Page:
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The first stage of SpaceX's Nov 18 Starship launch was the Super Heavy. According to the Wikipedia page, it packs 3,400 tones of fuel. In the launch video, it shows the rocket reaches 27 km of altitude at 2600 km/hr at t+01:44. The engines start turning off at 02:40. Assuming a constant rate of propellant consumption, the first stage spends about two thirds of its 3,400 ton propellant to get out of 1960s' SR-71's flight envelop. With similar analysis, it got out of A380's flight envelop at 6 km altitude and 950 km/hr at t+00:50, after spending about 31% of it's propellant.

Turbofan engines have a specific impulse 6-20 times more than rocket engines. The exponential relation in the rocket equation means an engine with higher specific impulse would greatly benefit in cost, weight and payload. In addition to having better specific impulse, airplanes need much less thrust than rockets for the same payload because the engine doesn't have to directly lift all the weight. Jet engines are just as complex as rocket engines, if not less, but arguably more mature as a technology.

In this scenario, a space launch system that uses a specially designed airplane as the first stage and rocket engines for later stages may save a lot in fuel and weight while not adding much complexity. The first stage will be reusable by design. For private space companies like SpaceX, that have drastically cut costs for launch and operations, and designed all of the rocket system on their own, this approach looks worth considering. This is different from projects like SABRE. What I mean is a totally airplane design, horizontally thrusting jet engine and wings providing the lift, much like the Pegasus project but with a specially designed first stage instead of a commercial plane.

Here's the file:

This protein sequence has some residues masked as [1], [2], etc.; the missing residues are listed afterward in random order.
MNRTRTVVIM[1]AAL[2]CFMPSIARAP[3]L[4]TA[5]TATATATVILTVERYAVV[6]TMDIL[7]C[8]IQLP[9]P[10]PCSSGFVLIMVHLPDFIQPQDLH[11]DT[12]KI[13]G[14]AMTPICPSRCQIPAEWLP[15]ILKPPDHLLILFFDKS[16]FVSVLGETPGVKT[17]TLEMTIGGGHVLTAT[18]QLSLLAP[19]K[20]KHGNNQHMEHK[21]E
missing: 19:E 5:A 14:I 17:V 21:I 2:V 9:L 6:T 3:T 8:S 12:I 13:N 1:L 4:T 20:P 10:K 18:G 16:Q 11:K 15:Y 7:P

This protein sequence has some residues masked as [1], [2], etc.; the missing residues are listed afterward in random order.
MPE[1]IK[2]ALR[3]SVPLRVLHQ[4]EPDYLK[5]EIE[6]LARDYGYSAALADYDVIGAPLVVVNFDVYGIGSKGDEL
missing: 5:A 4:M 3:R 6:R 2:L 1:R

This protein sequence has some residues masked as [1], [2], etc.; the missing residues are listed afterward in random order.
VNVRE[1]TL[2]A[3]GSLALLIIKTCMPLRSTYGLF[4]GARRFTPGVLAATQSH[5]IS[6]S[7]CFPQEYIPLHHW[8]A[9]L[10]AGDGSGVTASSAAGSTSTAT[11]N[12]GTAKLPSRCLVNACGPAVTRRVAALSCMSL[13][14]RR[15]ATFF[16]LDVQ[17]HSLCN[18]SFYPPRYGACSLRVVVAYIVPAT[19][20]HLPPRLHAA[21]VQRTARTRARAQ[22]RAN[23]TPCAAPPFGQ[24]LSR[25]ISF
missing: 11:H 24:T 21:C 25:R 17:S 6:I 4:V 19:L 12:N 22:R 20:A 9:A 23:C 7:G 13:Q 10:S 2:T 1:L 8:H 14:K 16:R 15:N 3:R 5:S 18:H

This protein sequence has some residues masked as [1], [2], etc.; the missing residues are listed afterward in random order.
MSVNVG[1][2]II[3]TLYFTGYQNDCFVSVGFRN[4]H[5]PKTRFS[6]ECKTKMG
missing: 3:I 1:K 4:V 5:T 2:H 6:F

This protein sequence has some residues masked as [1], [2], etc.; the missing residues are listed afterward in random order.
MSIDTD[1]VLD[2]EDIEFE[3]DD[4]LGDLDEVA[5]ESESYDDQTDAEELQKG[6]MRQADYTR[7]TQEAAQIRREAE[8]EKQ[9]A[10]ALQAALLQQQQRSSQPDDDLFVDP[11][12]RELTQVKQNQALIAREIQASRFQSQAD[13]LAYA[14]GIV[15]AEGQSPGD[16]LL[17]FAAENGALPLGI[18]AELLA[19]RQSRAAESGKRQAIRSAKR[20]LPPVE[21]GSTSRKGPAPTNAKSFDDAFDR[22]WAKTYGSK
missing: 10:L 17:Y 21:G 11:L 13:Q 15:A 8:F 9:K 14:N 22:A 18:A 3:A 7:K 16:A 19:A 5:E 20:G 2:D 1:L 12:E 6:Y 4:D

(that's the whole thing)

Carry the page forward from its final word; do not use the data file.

What is the largest barrier to using launch system that has an airplane as the first stage and rockets for later stages?

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    $\begingroup$ there's a whole air-launch tag on the site to research. This question is going to be a duplicate of one of those $\endgroup$
    – Erin Anne
    Dec 3, 2023 at 23:24
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    $\begingroup$ The first stage airplane - could possibly be practical for small satellites. But to design an airplane that could lift 3-5 thousand tons, you would spend hundreds of billions of dollars practically for no use. $\endgroup$ Dec 3, 2023 at 23:28
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    $\begingroup$ @pakieng The accepted answer on that question mentions general points that aren't specific to the SABRE concept, as does my answer. A jet booster is feasible, as Dani Eder's proposal makes clear; it's just that it's only worthwhile if you're going to go with a reusable booster, and there have been relatively few serious attempts at large reusable first stages. $\endgroup$ Dec 4, 2023 at 0:30
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    $\begingroup$ "much like the Pegasus project but with a specially designed first stage instead of a commercial plane." Stratolaunch uses an airplane specifically designed to launch rockets. Does this meet your criteria? $\endgroup$ Dec 4, 2023 at 0:30
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    $\begingroup$ @pakieng I do not know how you can so badly misread that answer to conclude it "probably misses the point of using the airplane as an alternative just for the first stage." The various answers to that question thoroughly cover what would be the answer to your question, which is "yes (and it's been done), but [the answers to that question]." $\endgroup$
    – Erin Anne
    Dec 4, 2023 at 2:26

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